Asteriadis, S., Tzouveli, P., Karpouzis, K., & Kollias, S. (2009). Estimation of behavioral user state based on eye gaze and head pose—application in an e-learning environment. Multimedia Tools and Applications41(3), 469-493.

Week 10 Drawing

Moodle access tracking on week 10

This week I chose to visualise how often I accessed my university’s Moodle for work. This data is obtained through manually counting my access to Moodle from Google Chrome history. Each stroke on the drawing represents one instance of access to Moodle recorded by Google Chrome. This is exhaustive as I use Chrome as my sole web browser.

In an institute that has any form of blended learning initiative / strategy, a learning management system (LMS) tends become the official space for dissemination of learning resources.

For teachers, as more of learning takes place in the LMS, there could be an expectation for them to spend certain level of efforts in the LMS, such as putting together activities, moderating forums, answering questions etc. Such data visualisation can be utilised to monitor teachers’ engagement in the LMS. With a population level analysis, teachers who spend little to no time at LMS could be flagged by their institute as being resistant to teaching innovation or even disengaged from teaching duties. This could have very real implications for performance management or being used as evidence for considering promotions / renewals.

Likewise, students can also be monitored in similar manner, and who go to the LMS and watch lectures with their study group (rather than on their own) are likely not picked up by such data analytics, and may get wrongly labelled as “disengaged students”. Such labelling could have longer-term impact on the students’ welfare (e.g. special considerations for assessments, moderation of assessment marks etc.).

Week 9 Drawing

Time taken by Enoch to reply his work emails on weeks 8 and 9

This week I started looking at how long I take to reply emails at work during week 8 and 9. This is done through looking through all the emails I replied in these two weeks, and measuring the difference between the time received and the time sent. Based on this drawing, I have managed to reply all my work emails within 24 hours. In fact, most emails I managed to reply within 60 minutes. There were several outliers, as those emails were in fact received on a Sunday.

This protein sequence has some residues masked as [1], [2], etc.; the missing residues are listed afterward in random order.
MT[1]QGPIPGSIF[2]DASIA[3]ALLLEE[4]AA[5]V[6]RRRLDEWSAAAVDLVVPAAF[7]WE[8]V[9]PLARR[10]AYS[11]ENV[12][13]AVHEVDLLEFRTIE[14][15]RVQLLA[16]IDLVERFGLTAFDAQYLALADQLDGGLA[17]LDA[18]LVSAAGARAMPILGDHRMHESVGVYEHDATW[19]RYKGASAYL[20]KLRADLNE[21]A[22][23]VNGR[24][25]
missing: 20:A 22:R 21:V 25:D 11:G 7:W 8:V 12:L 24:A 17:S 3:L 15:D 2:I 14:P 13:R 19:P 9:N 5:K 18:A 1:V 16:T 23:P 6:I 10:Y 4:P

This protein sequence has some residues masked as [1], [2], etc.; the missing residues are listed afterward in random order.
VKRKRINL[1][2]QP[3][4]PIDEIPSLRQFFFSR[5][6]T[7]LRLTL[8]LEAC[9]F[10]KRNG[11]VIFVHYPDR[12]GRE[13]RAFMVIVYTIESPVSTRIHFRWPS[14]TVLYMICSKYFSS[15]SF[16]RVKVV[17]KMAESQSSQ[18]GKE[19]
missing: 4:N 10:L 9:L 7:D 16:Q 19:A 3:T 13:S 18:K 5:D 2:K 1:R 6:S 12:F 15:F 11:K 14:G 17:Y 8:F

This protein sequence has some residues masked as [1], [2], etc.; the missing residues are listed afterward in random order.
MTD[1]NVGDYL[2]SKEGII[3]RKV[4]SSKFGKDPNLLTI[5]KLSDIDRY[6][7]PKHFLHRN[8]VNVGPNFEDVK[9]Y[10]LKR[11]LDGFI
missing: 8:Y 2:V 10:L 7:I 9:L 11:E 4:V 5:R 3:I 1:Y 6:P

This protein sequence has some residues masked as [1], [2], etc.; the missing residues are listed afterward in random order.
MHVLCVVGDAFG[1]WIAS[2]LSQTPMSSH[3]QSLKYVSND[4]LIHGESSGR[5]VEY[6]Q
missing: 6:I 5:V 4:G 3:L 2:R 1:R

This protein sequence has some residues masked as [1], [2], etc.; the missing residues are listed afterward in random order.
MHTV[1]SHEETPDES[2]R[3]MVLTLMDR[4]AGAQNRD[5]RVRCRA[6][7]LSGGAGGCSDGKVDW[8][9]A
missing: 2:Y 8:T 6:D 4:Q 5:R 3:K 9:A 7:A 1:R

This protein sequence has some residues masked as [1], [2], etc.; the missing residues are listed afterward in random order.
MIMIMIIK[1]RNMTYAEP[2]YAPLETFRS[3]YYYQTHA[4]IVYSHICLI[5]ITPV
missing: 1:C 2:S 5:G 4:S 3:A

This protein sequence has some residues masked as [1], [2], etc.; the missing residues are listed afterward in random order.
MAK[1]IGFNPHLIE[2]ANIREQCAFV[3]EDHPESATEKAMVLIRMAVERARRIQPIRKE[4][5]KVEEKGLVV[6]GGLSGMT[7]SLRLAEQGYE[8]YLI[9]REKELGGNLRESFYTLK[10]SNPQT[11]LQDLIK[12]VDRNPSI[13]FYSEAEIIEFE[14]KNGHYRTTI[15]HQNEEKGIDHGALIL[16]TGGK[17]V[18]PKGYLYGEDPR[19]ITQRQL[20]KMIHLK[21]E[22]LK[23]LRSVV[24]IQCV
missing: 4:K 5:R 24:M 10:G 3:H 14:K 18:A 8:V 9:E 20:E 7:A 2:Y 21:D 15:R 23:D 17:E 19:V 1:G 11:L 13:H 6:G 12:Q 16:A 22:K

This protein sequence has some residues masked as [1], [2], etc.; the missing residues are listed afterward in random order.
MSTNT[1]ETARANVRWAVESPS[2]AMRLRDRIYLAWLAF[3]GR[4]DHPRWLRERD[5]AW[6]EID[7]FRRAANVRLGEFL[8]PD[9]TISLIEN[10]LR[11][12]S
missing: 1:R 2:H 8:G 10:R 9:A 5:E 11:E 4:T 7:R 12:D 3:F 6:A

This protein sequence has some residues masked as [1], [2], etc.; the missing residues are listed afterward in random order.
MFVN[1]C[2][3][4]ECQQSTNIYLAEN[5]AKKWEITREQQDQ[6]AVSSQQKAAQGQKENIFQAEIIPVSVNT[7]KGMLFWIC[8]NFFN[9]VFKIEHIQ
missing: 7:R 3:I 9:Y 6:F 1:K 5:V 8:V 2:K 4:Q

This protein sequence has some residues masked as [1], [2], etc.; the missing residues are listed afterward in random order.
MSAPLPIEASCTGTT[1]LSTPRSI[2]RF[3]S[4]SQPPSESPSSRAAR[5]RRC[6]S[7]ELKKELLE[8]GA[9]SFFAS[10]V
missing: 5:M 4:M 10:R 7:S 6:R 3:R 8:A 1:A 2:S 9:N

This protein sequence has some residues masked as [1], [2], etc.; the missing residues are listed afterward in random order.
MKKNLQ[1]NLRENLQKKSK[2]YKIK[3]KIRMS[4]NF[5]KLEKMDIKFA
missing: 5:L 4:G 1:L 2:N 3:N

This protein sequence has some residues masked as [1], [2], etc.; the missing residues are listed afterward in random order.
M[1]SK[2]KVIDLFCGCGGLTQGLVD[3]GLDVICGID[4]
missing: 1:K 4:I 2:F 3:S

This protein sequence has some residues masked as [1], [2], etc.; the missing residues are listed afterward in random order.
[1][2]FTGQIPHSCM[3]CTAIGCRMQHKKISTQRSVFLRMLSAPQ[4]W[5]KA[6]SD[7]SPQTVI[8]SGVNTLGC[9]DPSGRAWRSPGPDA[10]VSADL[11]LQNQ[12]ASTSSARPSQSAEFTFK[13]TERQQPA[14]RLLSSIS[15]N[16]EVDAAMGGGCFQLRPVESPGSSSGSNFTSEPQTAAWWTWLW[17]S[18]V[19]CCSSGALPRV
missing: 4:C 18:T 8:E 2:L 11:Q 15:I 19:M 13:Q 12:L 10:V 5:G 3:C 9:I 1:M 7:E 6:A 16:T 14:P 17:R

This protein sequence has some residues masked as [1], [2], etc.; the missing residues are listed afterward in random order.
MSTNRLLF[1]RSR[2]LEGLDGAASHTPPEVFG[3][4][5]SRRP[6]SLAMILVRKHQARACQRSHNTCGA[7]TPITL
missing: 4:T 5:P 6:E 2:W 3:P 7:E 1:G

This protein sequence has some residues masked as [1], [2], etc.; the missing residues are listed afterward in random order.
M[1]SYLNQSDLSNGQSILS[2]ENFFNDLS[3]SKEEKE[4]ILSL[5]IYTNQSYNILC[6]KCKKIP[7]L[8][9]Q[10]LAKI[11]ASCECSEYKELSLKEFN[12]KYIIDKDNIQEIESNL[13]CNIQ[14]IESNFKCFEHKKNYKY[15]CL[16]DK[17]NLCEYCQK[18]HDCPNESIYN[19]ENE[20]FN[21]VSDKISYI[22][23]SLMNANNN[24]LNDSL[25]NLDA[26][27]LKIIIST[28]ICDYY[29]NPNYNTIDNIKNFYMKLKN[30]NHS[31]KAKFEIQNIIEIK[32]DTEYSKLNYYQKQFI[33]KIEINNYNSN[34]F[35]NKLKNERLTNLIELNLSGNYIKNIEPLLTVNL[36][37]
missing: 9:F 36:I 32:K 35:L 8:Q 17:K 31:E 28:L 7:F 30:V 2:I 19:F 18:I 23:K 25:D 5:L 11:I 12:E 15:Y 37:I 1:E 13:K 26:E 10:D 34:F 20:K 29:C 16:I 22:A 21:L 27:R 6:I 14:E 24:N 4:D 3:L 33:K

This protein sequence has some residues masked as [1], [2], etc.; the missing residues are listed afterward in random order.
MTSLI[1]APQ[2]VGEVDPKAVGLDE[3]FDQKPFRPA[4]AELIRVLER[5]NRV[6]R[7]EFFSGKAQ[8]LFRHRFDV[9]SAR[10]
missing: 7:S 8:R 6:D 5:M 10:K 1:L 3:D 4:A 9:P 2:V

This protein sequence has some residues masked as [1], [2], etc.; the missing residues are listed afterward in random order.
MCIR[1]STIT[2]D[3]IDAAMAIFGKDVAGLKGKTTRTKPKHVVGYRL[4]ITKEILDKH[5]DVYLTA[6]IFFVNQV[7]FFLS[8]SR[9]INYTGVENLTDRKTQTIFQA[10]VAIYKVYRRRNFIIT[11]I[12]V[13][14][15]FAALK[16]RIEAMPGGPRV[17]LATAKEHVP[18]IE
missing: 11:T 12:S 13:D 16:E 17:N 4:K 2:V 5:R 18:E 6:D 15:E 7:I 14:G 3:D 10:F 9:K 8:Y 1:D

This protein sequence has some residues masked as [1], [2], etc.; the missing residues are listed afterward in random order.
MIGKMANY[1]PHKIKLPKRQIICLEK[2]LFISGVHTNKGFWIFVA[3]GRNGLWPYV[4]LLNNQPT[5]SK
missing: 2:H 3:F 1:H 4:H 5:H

This idea was inspired by recalling my time during undergraduate studies – how certain lecturers would explicitly say to students they would reply each email within 1 or 2 days etc. As an undergraduate student, I remember I liked the lecturers who replied quick, and disliked those who never replies – little did I know a lecturer’s mailbox is often inundated with lots of emails, and I certainly know better nowadays.

Nonetheless, for an institute/university, encouraging teachers’ or student-support staff’s timely reply to students’ emails can crucial for ensuring students satisfaction. As such, an institute could survey their staff for similar data as I have shown here, and estimate how much time each email would their staff generally take to reply. While difficult to reinforce, an institute could put forward “soft policy” to encourage timely feedback. As it is common practice to include students’ satisfaction as one of the parameters to inform teachers’ performance review and promotion decisions; if teachers can see a tangible correlation between timely reply of students emails and their students’ satisfaction, they would probably be encouraged to reply within say 24 hours.